If you aren’t an organized coach, now is the time to learn. I won’t guarantee it will make your job less stressful, but these tips have certainly helped me along the way.
Start a Google Drive folder! Name it after your team. Use it for all important documents. Rosters, feedback, goals, surveys, schedules, training, and of course practice agendas.
When you write practice agendas…
Take the time to explain the drills rather than just jotting down the name of the drill. This way, if an emergency comes up and you need a fill in, you can provide your substitute with a solid agenda they will be able to decipher.
Save every agenda. I have a google document shared with both captains of the team I coach, so they can review past and current agendas at any time. I can also reference what drills I ran last week and make sure everything is consistent.
Copy and paste! The best thing about saving every agenda and having drills explained thoroughly is… I only need to write it ONCE. Afterwards I can just copy and paste into my newest agenda and the process of putting together a practice goes a lot faster.
When scheduling your life…
Keep a calendar. A google calendar, a written calendar, whatever. Something you can easily have on you and check to see if you will be busy that day. Being a skater and a coach means your schedule can get tight, and days can blur together…
Make a spreadsheet. I love spreadsheets. After our game schedules for the year are announced I compile and color code them. I print this out and give it to my parents (because they like to go to EVERY GAME POSSIBLE, it’s the best), and keep one for myself.
In case you want a reference or you are interested in stalking me.
I compiled this at the beginning of the season. I recently started running lines for Arbor Bruising Co. as well, so this schedule is no longer accurate. I am pretty much coaching every weekend until I die at this point. I can’t complain, hanging out and assisting so many humans in being their strongest selves gives me an overwhelming sense of accomplishment and pride.
Now that you are so super organized, what does your team expect of you? How do you manage that?
Let’s be honest here. I am a people pleaser. When I started coaching I was trying to incorporate everything for everyone to make sure they were getting what they wanted, even if it wasn’t what the team as a whole needed. I realized how impossible this was immediately.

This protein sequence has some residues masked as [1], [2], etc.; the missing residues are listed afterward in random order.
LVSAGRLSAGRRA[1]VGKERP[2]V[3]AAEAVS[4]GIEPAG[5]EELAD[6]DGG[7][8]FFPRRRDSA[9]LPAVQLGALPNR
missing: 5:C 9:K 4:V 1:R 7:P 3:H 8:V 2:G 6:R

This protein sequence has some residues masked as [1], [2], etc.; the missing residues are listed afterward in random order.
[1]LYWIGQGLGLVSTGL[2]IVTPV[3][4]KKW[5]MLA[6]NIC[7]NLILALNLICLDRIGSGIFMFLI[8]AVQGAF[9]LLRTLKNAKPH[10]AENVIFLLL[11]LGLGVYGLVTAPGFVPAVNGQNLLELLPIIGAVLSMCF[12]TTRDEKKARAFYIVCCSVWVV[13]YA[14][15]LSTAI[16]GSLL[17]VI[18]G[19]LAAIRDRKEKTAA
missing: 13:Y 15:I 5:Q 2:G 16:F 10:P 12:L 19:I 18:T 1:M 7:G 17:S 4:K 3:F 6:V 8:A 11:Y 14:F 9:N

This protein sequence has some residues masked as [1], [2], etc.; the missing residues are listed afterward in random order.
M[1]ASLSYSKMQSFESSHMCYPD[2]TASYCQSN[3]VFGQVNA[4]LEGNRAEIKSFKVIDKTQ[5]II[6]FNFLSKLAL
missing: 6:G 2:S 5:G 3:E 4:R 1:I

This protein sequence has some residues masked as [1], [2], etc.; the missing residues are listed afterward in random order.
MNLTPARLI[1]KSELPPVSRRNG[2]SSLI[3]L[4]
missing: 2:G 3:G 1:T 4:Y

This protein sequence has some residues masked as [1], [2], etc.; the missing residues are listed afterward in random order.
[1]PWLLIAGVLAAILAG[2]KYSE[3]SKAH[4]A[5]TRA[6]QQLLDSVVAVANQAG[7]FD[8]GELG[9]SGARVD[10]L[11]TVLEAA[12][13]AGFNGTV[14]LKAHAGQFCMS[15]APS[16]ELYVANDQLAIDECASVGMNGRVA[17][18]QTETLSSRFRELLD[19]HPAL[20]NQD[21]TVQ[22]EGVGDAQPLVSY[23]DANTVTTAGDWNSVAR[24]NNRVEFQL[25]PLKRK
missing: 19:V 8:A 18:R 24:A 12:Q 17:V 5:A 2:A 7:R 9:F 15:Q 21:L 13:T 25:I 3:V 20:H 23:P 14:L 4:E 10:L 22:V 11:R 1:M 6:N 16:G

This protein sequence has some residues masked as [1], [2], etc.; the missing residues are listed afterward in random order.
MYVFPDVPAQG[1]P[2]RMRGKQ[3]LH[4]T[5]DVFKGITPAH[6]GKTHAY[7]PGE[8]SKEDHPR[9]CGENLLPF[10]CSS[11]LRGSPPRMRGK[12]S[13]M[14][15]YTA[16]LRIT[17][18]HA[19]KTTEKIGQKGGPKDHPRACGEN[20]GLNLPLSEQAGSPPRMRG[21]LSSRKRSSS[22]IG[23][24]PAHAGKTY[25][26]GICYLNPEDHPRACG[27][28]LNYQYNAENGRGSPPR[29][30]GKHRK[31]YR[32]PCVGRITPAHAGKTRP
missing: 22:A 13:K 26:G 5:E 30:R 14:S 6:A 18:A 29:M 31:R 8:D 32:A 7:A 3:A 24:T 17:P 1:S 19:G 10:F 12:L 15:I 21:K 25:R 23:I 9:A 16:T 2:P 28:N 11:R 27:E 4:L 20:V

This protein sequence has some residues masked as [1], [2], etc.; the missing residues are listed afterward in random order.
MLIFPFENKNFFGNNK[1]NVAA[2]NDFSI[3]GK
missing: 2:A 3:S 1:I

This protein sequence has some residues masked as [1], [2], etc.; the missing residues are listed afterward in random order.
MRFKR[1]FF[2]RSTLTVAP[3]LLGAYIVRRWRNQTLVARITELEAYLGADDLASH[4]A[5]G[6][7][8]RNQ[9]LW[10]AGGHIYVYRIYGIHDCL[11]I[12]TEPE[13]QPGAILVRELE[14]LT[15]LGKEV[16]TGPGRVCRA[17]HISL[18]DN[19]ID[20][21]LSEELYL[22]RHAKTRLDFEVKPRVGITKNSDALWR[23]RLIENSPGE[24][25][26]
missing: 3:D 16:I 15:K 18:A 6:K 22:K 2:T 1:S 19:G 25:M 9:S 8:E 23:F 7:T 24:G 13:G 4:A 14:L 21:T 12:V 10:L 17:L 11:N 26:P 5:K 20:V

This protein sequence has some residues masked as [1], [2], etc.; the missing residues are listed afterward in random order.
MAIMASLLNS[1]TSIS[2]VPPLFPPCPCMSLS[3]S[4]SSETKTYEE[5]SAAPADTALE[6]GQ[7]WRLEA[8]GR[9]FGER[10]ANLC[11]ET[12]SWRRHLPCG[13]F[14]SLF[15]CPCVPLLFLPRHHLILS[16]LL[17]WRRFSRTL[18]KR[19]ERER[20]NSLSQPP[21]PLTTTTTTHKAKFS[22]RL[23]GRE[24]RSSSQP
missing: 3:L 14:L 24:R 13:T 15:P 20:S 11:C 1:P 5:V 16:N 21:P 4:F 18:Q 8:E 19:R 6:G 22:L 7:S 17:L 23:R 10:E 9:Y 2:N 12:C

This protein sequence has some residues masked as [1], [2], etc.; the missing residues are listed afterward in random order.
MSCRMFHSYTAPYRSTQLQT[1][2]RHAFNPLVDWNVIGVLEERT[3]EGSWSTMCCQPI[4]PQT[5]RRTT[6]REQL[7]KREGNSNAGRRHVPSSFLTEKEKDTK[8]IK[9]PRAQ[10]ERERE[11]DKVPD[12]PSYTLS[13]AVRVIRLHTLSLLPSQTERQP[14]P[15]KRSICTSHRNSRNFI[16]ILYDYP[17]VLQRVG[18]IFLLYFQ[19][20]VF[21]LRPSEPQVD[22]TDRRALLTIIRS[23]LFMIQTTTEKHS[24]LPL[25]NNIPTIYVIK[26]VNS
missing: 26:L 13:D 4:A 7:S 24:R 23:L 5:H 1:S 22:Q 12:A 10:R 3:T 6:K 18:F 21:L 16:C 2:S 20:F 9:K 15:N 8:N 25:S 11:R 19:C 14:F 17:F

Poll the team frequently. Ask them what they want to work on. Discuss if this is a goal that is for just that individual, for the team, or something that needs to be reevaluated in the future. Be realistic.
Make shit sandwiches. After every game I ask the team to make a shit sandwich. I want to know what they felt well, went poorly, and end on something else that went well. I compile the list to see what we need to work on. Especially if multiple people are saying the same “shit,” it’s a good indicator of what needs to be added to practice!
Be transparent. Answer questions about why you chose a drill, or why you think something may be above or below your team’s skill level. Do not leave the team wondering and assuming. They want to know you have the best of intentions, and I’m sure you do! Let them know that.
Establish your role. When I started coaching I had a lot of people bringing their feelings to me about things beyond my control. I do not mind being supportive and a sounding board, in fact I enjoy helping solve and soothe. Unfortunately, it becomes heavy very quickly. You are suddenly supporting 20ish humans growth and feelings. Redirect feelings to the appropriate resources. You do not need to shoulder the weight of everyone! Questions about the roster? Ask your captains. Usually your trainer has a minimal role in this. Feelings about other practices that you do not run? Talk to those trainers, or even the head of training.
Coach vs. Friend. I am close friends with some of the humans I coach. Sometimes it feels like walking a fine line. Know that it is perfectly possible to do both, but make sure you are explaining where your feelings are coming from. As a coach, you probably understand why a team decision was made. You may have even had a part in it. As a friend, you can still feel empathy for your friend if it upsets them. Leadership will often say, “taking off my _____ (captain, trainer, board member, teammate, WHATEVER HAVE YOU) hat off… this is how this makes me feel.” As leadership you will make decisions that your friends won’t always agree with. That’s normal! It’s okay! Hopefully you and your friends can be mature enough to look past it and realize that these roles are not mutually exclusive.
If you already knew all of these secrets, damn you and congrats! If not, I hope that I was able to provide some insight in my growth as a coach and a trainer.
Next up, I will talk getting to know your team because everyone is so very different. It’s cool AND challenging!